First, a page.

On the other hand, weapons which give very small numbers of people power that might allow them to establish an autocratic tyranny (or just plain kill giant shitloads of people, which has a similar impact on people’s lives and liberty as a tyranny) should be forbidden. I think personal drones, in small numbers and with around the killing power of a firearm, fall into that category, while suitcase nukes or giant robot armies do not.

      1. fall into that the former category

      2. I think that what we’ve got available enough is plenty. If goatfuckers who live in caves can take on our military and do pretty well with essentially no training and shoddily manufactured firearms made in said caves, imagine what a populace with quality firearms and a bunch of them having higher proficiency can do. There are a lot of active and former military and a lot of guns in America. IEDs are easy enough to make (the goatfuckers proved that) and urban combat scenarios are easier to use guerrilla tactics in.

        Besides, lots of weapons necessarily become off-limits. How many more rebels would it create when the dumbfucks bomb one of our own schools by mistake? And our people are a lot less easily distinguished from one another – too much variety that pretty much anyone can pretend to be a citizen. Heavy equipment like tanks tear up roads badly, and non-combatants are going to want to use those.

        1. If goatfuckers who live in caves can take on our military and do pretty well with essentially no training and shoddily manufactured firearms made in said caves, imagine what a populace with quality firearms and a bunch of them having higher proficiency can do.

          I agree, but there are three issues with this that aren’t usually addressed.

          1. Insurgency tactics take a very long time to wear down a committed enemy. People live 75 years, on average. I really don’t care to spend 1/3 of my life living in a cave grinding down the superior force until they give up. (Call me greedy)

          2. If fighting your own government, they won’t be worn down by insurgency tactics as readily as say the Afghanis wore down the Russians. Why? Because they live here too. They can’t just pick up and go.

          3. Our troops are/were on a very short leash in Afghanistan/Iran. If there were no concerns about collateral damage, which there wouldn’t likely be in an uprising as the government wou’d be fighting for its very existence, the results would have been different.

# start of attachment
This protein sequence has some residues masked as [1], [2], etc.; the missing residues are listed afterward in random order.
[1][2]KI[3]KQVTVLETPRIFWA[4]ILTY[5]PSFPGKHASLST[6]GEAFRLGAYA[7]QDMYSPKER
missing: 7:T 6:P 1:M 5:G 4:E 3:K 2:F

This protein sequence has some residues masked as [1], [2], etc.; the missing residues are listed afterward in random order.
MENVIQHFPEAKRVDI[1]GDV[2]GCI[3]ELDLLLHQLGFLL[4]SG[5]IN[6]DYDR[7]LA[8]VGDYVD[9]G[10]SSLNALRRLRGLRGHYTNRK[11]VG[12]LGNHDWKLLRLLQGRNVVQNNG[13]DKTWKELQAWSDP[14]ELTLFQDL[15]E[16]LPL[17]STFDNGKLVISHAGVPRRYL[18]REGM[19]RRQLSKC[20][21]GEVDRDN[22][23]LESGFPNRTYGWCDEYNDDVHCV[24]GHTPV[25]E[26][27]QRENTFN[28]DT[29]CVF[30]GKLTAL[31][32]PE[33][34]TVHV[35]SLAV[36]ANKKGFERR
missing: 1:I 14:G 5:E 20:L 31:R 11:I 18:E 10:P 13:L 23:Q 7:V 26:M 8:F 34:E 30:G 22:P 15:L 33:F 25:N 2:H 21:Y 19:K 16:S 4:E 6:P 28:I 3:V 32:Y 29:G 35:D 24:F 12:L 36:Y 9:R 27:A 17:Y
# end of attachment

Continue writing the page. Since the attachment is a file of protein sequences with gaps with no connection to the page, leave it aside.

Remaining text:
So all in all, I’d rather have enough firepower at my disposal to give the government pause about becoming tyrannical.

          Also, on the plus side, our military is sworn to defend the Constitution, not the government. It’s is likely there’d be a significant portion that’d fight against the tyranny.

          1. And we don’t have the munitions, explosives, and automatic weapons that do, there are only 185,000 legally owned full autos in the us.

        2. Depending on which caves you are referring to, a goodly number were armed and trained by the US for no better reason than they were, at the time, fighting Russians as well as each other. And they were finely manufactured weapons we supplied to them.
          In addition, they did not do so well against the US military; they did well against the US politicians.

      3. As pointed out above, I doubt any private individual would have the means or the inclination to obtain a nuke. 9/10ths of existing nation states don’t/can’t. And a nuke, along with bio, would be my only concerns in the hands of a private citizen.

        1. fissionables are strictly controlled substances,and nothing in the Constitution says that gov’t has to sell you any of it,and they own the means of production of it all.
          Gov’t also owns the designs for nukes,fighter jets,tanks,and every other major weapons systems. And they do not have to sell you any of them.

      4. Here’s a hint: “shall not be infringed” . . . . . . . .

    4. That has always been my position.

  12. http://pjmedia.com/trending/20…..ecipients/

    Speaking of the 2nd Amendment. Have a big cup of fuck you that is why from Obama. Call it a parting gift.

    1. The administration will now characterize those citizens as “mental defectives,” thereby having their ability to own a firearm subject to the federal Gun Control Act.